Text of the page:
By Judith Gayle | Political Waves
I'M REMEMBERING a good many things lately; truths I'd "misplaced" over the years. Finding them has seemed like serendipity, but I think it's more likely that I'm calling them back in, now -- emotions, reflections, life essentials. They come to me as insights, but they're really nothing new -- I had them firmly in consciousness as a child. I replaced them with the roles, the masks, of adulthood and responsibility, as do we all -- and lost some of what was real. We have, you know.
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Spending time with my family has given me the mirror to reflect some of those forgotten treasures. For instance, "dial it down" is the direction many a parent gives an enthusiastic, boisterous, leaping, and irrepressibly joyful child. The word that comes to mind as I watch that escalation of creative energy in my five-year-old granddaughter, Gracie, is glee -- a word that adults use mostly to describe Schadenfreude, as in, "I took glee in his demise." It's a word to describe emotion a bit suspect, a tad over the top.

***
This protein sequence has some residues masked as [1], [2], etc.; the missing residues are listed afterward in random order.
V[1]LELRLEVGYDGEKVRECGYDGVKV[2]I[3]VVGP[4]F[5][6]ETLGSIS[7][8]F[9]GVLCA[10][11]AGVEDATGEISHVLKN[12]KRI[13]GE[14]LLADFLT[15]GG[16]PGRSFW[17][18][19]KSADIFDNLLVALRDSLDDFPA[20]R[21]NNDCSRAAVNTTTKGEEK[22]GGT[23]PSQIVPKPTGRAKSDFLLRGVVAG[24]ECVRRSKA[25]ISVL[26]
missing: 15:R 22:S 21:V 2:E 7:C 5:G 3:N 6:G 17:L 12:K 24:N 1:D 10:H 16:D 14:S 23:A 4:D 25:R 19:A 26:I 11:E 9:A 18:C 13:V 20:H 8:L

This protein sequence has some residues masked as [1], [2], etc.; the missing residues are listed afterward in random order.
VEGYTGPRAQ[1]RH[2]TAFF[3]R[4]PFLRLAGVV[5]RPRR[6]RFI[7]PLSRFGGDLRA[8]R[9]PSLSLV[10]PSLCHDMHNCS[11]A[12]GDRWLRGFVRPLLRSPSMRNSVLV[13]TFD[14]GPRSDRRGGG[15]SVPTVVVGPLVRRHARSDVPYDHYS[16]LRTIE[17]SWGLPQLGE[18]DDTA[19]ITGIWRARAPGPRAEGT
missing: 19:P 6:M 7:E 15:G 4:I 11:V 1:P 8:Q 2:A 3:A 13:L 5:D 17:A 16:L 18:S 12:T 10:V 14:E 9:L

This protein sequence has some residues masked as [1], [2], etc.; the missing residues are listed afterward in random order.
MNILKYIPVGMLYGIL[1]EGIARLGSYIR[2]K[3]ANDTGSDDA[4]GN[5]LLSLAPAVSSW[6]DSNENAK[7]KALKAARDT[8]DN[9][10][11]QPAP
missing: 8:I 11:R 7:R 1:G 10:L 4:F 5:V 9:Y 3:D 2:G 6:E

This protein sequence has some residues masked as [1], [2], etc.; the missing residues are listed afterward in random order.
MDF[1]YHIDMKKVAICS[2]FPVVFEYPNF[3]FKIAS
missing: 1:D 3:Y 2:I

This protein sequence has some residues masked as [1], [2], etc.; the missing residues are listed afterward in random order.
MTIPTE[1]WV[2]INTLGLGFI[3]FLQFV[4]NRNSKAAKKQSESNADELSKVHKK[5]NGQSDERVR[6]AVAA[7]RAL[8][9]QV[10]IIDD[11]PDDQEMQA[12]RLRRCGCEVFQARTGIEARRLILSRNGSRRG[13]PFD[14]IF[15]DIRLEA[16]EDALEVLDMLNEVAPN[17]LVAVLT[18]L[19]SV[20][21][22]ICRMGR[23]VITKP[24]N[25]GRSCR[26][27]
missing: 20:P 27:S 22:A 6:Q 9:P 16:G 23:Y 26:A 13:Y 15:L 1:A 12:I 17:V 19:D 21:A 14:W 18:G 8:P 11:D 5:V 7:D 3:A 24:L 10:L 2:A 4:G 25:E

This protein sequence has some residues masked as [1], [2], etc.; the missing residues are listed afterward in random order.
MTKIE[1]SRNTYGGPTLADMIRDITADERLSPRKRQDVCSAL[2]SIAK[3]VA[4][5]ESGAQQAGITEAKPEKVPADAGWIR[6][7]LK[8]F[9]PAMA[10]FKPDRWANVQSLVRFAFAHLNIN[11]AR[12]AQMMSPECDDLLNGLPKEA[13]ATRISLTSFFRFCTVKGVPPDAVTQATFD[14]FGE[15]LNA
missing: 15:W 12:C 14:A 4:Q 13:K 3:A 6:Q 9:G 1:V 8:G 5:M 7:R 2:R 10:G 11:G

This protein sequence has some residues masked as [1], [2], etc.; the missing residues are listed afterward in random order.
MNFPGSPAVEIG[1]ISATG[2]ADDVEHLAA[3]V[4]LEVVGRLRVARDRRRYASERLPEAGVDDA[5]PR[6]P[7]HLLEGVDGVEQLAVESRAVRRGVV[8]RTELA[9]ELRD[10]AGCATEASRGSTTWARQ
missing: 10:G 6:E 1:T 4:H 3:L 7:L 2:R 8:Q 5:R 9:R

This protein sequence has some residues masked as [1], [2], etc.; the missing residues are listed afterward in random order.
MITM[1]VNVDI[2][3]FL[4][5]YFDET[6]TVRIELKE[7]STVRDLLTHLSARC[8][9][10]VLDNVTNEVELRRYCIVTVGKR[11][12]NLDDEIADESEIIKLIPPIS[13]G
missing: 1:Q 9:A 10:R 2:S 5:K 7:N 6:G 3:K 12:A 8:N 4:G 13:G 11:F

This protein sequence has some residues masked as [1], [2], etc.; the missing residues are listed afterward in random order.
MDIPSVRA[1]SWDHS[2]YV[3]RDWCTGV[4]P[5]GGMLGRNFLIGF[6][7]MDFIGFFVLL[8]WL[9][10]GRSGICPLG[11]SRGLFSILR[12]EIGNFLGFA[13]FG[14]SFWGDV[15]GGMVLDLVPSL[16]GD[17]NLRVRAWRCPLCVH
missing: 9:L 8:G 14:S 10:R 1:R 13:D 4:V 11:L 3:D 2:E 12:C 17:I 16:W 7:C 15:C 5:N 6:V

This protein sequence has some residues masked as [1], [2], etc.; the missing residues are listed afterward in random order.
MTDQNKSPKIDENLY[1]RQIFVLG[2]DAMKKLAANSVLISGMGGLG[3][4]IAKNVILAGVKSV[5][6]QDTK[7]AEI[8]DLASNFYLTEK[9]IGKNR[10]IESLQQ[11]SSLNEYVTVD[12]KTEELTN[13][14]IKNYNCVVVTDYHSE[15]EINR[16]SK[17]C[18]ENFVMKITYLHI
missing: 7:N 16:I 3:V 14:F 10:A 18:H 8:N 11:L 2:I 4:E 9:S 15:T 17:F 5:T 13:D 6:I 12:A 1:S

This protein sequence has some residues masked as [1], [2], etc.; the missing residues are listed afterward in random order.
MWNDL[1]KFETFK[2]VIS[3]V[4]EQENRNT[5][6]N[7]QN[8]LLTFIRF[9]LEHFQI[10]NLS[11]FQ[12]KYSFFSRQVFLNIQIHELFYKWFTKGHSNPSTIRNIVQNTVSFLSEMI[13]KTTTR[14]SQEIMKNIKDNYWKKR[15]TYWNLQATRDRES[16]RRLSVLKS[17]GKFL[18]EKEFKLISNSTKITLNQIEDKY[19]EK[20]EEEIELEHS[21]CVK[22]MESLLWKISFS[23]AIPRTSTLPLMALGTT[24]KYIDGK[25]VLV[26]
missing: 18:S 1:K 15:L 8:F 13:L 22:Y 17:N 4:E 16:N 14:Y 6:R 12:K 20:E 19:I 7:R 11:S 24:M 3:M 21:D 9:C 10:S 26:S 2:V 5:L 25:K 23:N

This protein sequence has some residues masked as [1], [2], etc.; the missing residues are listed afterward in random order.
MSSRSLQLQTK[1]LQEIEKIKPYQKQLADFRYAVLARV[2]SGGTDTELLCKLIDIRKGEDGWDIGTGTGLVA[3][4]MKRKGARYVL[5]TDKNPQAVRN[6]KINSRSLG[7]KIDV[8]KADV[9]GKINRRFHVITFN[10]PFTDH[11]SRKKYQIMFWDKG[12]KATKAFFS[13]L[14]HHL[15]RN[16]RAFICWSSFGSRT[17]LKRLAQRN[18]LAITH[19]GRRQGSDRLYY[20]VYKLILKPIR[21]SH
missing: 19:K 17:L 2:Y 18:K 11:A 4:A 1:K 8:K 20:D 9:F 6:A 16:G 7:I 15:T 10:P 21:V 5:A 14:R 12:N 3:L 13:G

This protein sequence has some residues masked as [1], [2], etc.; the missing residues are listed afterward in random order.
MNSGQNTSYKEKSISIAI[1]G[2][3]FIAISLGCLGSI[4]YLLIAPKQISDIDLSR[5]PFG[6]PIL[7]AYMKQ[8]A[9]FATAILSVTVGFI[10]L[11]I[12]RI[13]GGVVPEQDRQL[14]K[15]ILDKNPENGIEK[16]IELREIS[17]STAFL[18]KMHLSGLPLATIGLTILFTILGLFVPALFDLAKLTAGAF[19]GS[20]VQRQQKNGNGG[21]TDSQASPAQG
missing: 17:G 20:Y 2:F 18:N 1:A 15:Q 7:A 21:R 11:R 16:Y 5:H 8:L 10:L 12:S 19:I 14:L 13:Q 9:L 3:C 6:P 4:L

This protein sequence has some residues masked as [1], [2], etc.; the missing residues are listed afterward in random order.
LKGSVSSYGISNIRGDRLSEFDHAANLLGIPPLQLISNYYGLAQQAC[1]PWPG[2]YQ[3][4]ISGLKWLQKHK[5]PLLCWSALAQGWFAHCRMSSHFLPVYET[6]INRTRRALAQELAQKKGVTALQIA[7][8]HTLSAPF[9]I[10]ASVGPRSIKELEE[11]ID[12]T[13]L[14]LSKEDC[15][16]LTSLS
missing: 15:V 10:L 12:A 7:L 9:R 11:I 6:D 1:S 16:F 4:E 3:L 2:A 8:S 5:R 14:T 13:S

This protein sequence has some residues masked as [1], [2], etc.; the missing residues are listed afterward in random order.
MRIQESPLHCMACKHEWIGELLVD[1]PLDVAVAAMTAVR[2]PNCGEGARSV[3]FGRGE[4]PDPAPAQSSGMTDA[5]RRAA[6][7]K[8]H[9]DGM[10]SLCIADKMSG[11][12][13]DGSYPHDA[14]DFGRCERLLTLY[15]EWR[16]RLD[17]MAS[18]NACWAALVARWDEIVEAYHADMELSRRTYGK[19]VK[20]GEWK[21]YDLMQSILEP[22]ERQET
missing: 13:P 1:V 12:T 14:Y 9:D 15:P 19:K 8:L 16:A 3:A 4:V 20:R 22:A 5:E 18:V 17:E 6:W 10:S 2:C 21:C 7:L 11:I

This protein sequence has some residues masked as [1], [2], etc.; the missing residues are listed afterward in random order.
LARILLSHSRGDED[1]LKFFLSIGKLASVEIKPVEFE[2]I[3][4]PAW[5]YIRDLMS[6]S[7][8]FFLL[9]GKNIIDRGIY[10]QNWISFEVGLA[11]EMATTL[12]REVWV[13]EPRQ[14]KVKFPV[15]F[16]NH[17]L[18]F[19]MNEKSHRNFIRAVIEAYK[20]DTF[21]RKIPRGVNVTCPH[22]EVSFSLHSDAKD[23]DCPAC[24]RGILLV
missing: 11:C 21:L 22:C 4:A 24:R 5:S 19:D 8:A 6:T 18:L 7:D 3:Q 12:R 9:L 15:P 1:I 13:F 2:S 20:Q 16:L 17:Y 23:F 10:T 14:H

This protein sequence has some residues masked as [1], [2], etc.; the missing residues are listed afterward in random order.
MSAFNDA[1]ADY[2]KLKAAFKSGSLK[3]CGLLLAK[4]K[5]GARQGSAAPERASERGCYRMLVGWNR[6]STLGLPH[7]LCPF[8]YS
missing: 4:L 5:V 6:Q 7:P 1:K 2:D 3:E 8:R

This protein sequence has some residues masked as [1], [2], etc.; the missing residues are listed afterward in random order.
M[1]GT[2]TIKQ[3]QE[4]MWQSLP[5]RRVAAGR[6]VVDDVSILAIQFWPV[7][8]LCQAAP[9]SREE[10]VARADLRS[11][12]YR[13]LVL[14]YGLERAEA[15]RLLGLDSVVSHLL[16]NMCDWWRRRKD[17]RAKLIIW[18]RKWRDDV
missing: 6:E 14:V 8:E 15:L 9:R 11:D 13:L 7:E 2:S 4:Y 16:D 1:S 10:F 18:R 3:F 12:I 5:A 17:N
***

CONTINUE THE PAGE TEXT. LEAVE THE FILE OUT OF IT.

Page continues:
But in a child's energy, glee is something to behold, something primal and remarkable that flares higher than fireworks on the Fourth of July -- a celebration of life, of discovered passions and interests, of sheer potentiality most often accompanied by a testing of the endurance of lungs and limbs...and parents' patience, to be sure. I quite understand the need to lower the decibels and contain the exuberance but now, as I watch from the seasoned position of grandmother, not parent, I can feel the energetic deflation that comes with that command, the disappointment -- feet back on earth, wings down, deep sigh. Woe unto the adult who forgets his/her own glee.